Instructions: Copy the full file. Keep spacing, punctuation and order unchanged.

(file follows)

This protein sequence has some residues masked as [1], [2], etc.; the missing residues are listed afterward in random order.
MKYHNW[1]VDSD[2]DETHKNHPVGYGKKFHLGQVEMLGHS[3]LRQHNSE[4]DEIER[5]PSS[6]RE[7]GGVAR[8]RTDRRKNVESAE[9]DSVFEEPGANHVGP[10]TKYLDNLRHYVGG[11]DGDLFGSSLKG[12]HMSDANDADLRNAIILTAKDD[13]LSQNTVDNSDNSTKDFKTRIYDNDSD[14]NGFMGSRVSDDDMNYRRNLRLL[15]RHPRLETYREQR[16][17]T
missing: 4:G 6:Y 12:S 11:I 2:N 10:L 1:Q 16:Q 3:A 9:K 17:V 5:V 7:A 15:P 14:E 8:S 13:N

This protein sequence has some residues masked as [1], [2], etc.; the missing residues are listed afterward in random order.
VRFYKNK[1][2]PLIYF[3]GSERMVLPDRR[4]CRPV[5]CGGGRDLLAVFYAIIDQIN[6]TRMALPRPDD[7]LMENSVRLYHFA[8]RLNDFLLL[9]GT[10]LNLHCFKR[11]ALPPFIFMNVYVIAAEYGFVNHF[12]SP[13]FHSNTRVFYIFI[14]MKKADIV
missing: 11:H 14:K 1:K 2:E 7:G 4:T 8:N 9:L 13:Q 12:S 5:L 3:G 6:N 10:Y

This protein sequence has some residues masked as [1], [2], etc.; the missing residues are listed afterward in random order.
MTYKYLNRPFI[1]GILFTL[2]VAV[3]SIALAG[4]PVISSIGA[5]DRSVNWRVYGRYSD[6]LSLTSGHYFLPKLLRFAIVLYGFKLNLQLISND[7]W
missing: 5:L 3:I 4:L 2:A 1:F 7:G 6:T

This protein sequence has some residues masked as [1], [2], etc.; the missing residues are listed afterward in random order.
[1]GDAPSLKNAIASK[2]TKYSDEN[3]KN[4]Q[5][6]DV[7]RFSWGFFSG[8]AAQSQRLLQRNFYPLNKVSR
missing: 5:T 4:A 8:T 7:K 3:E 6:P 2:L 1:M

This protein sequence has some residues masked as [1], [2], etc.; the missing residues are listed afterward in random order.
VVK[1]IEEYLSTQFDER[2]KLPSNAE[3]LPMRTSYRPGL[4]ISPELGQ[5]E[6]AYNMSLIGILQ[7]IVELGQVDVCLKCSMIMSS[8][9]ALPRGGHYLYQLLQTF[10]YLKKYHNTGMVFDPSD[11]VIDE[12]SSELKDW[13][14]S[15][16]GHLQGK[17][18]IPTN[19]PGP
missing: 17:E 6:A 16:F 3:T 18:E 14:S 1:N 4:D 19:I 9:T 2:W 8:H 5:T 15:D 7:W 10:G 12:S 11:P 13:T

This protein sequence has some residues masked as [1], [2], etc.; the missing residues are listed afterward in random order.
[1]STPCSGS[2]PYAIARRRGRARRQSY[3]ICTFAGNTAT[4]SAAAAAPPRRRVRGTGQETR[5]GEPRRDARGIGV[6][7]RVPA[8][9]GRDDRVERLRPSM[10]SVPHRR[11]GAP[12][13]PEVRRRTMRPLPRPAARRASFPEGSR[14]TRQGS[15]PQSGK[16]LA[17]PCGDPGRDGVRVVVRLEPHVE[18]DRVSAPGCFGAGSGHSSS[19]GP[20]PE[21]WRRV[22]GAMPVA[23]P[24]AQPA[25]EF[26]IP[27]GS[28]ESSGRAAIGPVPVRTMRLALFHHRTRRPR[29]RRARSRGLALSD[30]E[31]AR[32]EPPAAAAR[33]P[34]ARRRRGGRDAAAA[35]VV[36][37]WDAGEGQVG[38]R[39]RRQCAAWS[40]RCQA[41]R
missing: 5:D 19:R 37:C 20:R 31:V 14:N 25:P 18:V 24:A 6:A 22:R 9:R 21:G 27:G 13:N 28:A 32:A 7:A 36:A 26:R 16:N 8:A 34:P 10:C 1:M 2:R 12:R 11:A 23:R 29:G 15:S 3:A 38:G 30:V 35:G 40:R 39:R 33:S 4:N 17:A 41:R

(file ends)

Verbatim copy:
This protein sequence has some residues masked as [1], [2], etc.; the missing residues are listed afterward in random order.
MKYHNW[1]VDSD[2]DETHKNHPVGYGKKFHLGQVEMLGHS[3]LRQHNSE[4]DEIER[5]PSS[6]RE[7]GGVAR[8]RTDRRKNVESAE[9]DSVFEEPGANHVGP[10]TKYLDNLRHYVGG[11]DGDLFGSSLKG[12]HMSDANDADLRNAIILTAKDD[13]LSQNTVDNSDNSTKDFKTRIYDNDSD[14]NGFMGSRVSDDDMNYRRNLRLL[15]RHPRLETYREQR[16][17]T
missing: 4:G 6:Y 12:S 11:I 2:N 10:L 1:Q 16:Q 3:A 9:K 17:V 5:V 7:A 15:P 14:E 8:S 13:N

This protein sequence has some residues masked as [1], [2], etc.; the missing residues are listed afterward in random order.
VRFYKNK[1][2]PLIYF[3]GSERMVLPDRR[4]CRPV[5]CGGGRDLLAVFYAIIDQIN[6]TRMALPRPDD[7]LMENSVRLYHFA[8]RLNDFLLL[9]GT[10]LNLHCFKR[11]ALPPFIFMNVYVIAAEYGFVNHF[12]SP[13]FHSNTRVFYIFI[14]MKKADIV
missing: 11:H 14:K 1:K 2:E 7:G 4:T 8:N 9:L 13:Q 12:S 5:L 3:G 6:N 10:Y

This protein sequence has some residues masked as [1], [2], etc.; the missing residues are listed afterward in random order.
MTYKYLNRPFI[1]GILFTL[2]VAV[3]SIALAG[4]PVISSIGA[5]DRSVNWRVYGRYSD[6]LSLTSGHYFLPKLLRFAIVLYGFKLNLQLISND[7]W
missing: 5:L 3:I 4:L 2:A 1:F 7:G 6:T

This protein sequence has some residues masked as [1], [2], etc.; the missing residues are listed afterward in random order.
[1]GDAPSLKNAIASK[2]TKYSDEN[3]KN[4]Q[5][6]DV[7]RFSWGFFSG[8]AAQSQRLLQRNFYPLNKVSR
missing: 5:T 4:A 8:T 7:K 3:E 6:P 2:L 1:M

This protein sequence has some residues masked as [1], [2], etc.; the missing residues are listed afterward in random order.
VVK[1]IEEYLSTQFDER[2]KLPSNAE[3]LPMRTSYRPGL[4]ISPELGQ[5]E[6]AYNMSLIGILQ[7]IVELGQVDVCLKCSMIMSS[8][9]ALPRGGHYLYQLLQTF[10]YLKKYHNTGMVFDPSD[11]VIDE[12]SSELKDW[13][14]S[15][16]GHLQGK[17][18]IPTN[19]PGP
missing: 17:E 6:A 16:F 3:T 18:E 14:S 1:N 4:D 19:I 9:T 2:W 8:H 5:T 15:D 7:W 10:G 12:S 11:P 13:T

This protein sequence has some residues masked as [1], [2], etc.; the missing residues are listed afterward in random order.
[1]STPCSGS[2]PYAIARRRGRARRQSY[3]ICTFAGNTAT[4]SAAAAAPPRRRVRGTGQETR[5]GEPRRDARGIGV[6][7]RVPA[8][9]GRDDRVERLRPSM[10]SVPHRR[11]GAP[12][13]PEVRRRTMRPLPRPAARRASFPEGSR[14]TRQGS[15]PQSGK[16]LA[17]PCGDPGRDGVRVVVRLEPHVE[18]DRVSAPGCFGAGSGHSSS[19]GP[20]PE[21]WRRV[22]GAMPVA[23]P[24]AQPA[25]EF[26]IP[27]GS[28]ESSGRAAIGPVPVRTMRLALFHHRTRRPR[29]RRARSRGLALSD[30]E[31]AR[32]EPPAAAAR[33]P[34]ARRRRGGRDAAAA[35]VV[36][37]WDAGEGQVG[38]R[39]RRQCAAWS[40]RCQA[41]R
missing: 5:D 19:R 37:C 20:R 31:V 14:N 25:P 18:V 24:A 6:A 22:R 9:R 21:G 27:G 13:N 28:A 32:A 7:A 36:A 26:R 16:N 8:A 34:P 10:C 1:M 2:R 12:R 11:A 23:R 29:G 15:S 3:A 38:G 30:V 35:G 40:R 39:R 33:S 4:N 17:A 41:R